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I have recently had my car stolen, when I started my ins policy I was asked the value of my car, I said off the top of my head £800.

I have since been looking on places like auto trader and for me to replace this car it will cost me more like £1000 to £1200 am I within my rights to not accept offers under £1000? Any help is much appretiated.:)

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When you take out the policy, the reason you are asked the value of the vehicle is to ensure there is nothing particularly unusual about it. It is not used for valuation purposes.

 

Get examples of cars of similar age, condition, mileage etc in your local area - it is generally better to have a mix of trade and private adverts. If they offer a low value, send the examples to them.

 

Any offer made to you should enable you to buy a similar car to what you had, but don't expect forecourt prices


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Sorry Gizmo, but that is incorrect. The value of the vehicle is used to set the Sum Insured limit, and is the cap of the Market Value of the vehicle.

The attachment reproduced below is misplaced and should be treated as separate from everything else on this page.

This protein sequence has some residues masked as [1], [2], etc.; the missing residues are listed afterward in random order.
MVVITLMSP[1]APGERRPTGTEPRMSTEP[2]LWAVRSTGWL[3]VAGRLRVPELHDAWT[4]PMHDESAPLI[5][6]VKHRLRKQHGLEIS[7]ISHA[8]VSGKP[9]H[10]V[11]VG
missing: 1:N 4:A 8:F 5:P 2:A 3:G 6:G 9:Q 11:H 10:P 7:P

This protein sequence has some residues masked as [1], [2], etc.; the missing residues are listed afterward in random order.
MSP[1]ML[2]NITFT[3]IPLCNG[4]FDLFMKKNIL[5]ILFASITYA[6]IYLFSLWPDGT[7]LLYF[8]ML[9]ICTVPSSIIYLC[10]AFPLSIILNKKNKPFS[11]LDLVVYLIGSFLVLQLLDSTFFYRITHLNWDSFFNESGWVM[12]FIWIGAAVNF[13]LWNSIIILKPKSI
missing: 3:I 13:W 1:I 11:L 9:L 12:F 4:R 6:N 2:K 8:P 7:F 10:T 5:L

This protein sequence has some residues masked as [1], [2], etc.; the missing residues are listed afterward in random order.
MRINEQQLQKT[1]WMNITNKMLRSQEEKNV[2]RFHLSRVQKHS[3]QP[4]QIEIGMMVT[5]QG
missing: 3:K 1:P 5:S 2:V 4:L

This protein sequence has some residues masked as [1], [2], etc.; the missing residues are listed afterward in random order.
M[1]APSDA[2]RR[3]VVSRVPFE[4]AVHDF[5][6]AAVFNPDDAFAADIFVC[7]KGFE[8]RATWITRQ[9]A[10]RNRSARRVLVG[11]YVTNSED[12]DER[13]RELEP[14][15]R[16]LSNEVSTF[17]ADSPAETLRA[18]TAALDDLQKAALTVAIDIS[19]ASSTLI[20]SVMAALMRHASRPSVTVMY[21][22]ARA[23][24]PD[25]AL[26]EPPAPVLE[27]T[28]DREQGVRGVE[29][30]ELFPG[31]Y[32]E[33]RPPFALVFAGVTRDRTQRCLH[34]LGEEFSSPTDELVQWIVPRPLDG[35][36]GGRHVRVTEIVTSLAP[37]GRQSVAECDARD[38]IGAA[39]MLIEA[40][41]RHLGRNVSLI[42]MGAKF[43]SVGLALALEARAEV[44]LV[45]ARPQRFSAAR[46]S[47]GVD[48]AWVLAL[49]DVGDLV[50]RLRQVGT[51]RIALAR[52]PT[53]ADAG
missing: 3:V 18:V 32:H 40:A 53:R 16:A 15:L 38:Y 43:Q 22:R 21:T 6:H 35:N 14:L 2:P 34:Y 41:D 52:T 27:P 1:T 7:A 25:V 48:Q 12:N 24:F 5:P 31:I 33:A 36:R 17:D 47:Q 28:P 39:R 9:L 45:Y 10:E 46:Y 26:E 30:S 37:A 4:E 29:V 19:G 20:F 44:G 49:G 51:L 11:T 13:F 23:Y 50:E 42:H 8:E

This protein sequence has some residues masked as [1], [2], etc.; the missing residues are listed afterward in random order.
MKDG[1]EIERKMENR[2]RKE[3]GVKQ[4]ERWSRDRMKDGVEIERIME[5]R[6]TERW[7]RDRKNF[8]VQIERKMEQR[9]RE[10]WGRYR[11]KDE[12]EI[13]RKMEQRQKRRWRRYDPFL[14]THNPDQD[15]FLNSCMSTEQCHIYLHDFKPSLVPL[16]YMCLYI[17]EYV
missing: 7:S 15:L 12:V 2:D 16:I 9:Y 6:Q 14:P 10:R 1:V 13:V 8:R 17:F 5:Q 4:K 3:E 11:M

Civic - I'm sorry but you have underinsured yourself, and I think you will be lucky to get more than you valued the vehicle at. However do check your policy wording because they might have not covered themselves. However what you will typically find is:

 

 

Loss / Theft of vehicle: cover up to the Market Value of your car

 

 

where Market Value is defined as being the value to purchase / replace a vehicle of your type but not exceeding the value estimate provided by you.

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I'm not sure on that.

 

During my CII training, I was specifically told by my tutor that the question was asked purely to ascertain a rough value and to ensure there is nothing untowards with the vehicle (e.g, a 1991 fiesta being valued at £10,000 indicates something untoward).

 

I have many a time dealt with TL claims where the declared value is below the actual value that was paid out.


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Well they were lucky indeed, as the vehicle value should establish the limit of indemnity. You should check the policy wording to ensure that this is specified however - if they don't cap the LOI at the given vehicle value then it is worth pushing for more.

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Looking for information on another matter, I've just come across an article by the FOS:

 

The fact that many insurers’ proposal forms include a question about the vehicle’s ‘present value’ undoubtedly causes confusion for many customers. For most transactions, the question has little relevance for the underwriting of the policy. So it would help if firms left this question out, or clearly explained its limited relevance to the settling of claims.


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